John Boorman directs Pierce Brosnan as dodgy MI6 spy Andy Osnard, and Geoffrey Rush as compromised emigre English tailor Harry Pendel.
As Osnard, Brosnan plays a corrupt twin to his James Bond, a trick he successfully attempted again a few years later in the cult movie The Matador (2005).
The Constant Gardener (2005) – Amazon Prime
Some may regard Fernando Meirelles’ The Constant Gardener as the apogee of Le Carré in Social Justice Warrior mode, but the picture has much to recommend it, including the prescient (to some) plot about drug trials conducted by a powerful pharmaceutical company.
Told in flashbacks, the story follows diplomat Justin Quayle’s (Ralph Fiennes) quest to find out why his activist wife Tessa (Rachel Weisz) was murdered.
As with many le Carré pictures, the acting company is first rate, with Danny Huston, Bill Nighy, Gerard McSorley and Pete Postlethwaite amongst the cast.
Meirelles also directed the Netflix’s critical hit The Two Popes (2019).
Shot in the Kenyan slums of Kibera and Loiyangalani, the crushing poverty of the area prompted the film crew to establish The Constant Gardener Trust to help provide educational facilities for the local children (le Carré was a patron).
Tinker Tailor Soldier Spy (2011) – Amazon Prime
Tomas Alfredson’s movie version of the story received le Carre’s stamp of approval (together with a cameo from the author) and critical praise, but to my mind it’s distinctly inferior to the classic BBC1 series.
The acting and the mise-en-scène is pretty good, but despite being a solitary film, it tends to drag compared to the 7-part TV version, which has the space to ratchet up the tension.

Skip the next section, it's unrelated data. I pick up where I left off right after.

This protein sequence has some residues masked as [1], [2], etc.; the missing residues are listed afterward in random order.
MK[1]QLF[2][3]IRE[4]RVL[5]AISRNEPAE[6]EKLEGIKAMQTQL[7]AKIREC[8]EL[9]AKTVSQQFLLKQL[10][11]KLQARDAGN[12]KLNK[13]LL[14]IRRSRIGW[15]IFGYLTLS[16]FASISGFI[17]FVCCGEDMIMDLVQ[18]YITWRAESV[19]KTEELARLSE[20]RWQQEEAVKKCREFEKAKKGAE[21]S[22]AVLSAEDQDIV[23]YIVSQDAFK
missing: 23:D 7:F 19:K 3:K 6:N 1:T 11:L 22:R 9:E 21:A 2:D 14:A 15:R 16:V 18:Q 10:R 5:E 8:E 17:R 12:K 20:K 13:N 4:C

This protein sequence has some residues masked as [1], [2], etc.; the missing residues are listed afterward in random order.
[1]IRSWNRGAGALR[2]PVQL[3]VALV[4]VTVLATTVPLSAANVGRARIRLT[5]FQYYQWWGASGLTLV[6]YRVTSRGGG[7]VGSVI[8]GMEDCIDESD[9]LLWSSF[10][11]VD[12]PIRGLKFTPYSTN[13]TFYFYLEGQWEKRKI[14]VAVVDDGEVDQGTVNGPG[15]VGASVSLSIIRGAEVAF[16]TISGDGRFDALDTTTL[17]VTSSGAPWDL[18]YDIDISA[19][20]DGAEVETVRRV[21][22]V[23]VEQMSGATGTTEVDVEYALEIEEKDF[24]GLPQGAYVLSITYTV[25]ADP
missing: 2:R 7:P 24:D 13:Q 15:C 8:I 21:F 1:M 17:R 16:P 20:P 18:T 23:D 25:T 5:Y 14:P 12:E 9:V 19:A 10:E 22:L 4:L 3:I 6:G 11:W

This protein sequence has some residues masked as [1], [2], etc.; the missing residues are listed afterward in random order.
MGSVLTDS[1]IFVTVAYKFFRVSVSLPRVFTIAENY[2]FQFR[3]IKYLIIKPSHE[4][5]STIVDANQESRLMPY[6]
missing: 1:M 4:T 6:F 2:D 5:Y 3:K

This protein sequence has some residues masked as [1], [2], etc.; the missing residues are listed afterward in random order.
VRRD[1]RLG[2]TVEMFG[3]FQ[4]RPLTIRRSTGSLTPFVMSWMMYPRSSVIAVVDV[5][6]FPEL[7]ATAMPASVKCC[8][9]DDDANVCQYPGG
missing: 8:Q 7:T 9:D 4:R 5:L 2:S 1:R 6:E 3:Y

Truth be told, I also prefer the performances of much of the original cast to the motion picture, especially that of Hywel Bennett (Ricki Tarr), Michael Jayston (Peter Guillam) and Ian Bannen (Jim Prideaux) versus their celluloid counterparts Tom Hardy, Benedict Cumberbatch and the ubiquitous Mark Strong.
A Most Wanted Man (2014) – Amazon Rent/Buy
Anton Corbijn followed his similarly-themed George Clooney assassin thriller The American (2010) with this convoluted tale about the attempted ‘turning’ of suspected Islamic terrorists and the many grey areas in the seemingly never ending ‘War On Terror’.
A Most Wanted Man provided a worthy final leading role for Philip Seymour Hoffman as the surprisingly righteous German govt agent Günther Bachmann.
Our Kind of Traitor (2016) – Amazon Prime
Admittedly a lesser-known piece, but this most recent le Carré screen adaptation has a fair few pleasures, including some great locations (including Finland, Bern, Paris, the French Alps and Marrakech) and strong work from a cast that includes a more-engaged-than-usual Ewan McGregor,together with Stellan Skarsgård, Naomie Harris, and Damian Lewis.
The plot may seem very unlikely if you think about it too much, but this story of innocents drawn into the world of the Russian mob is a satisfying Sunday evening movie and an enjoyable companion piece to watch with BBC1’s later McMafia (2018).
Both The Looking Glass War (1970) and George Roy Hill’s take on The Little Drummer Girl (1984) were poorly received by critics and at the box office, but le Carré completists may wish to give them a chance.
The Looking Glass War, at least in my opinion, is not quite as bad as has been painted, but Diane Keaton at 38 is a wee bit long in the tooth for the role of the actress Charlie (26 in the novel) in The Little Drummer Girl. Florence Pugh was 22 years old when she played the character in the 2018 series version.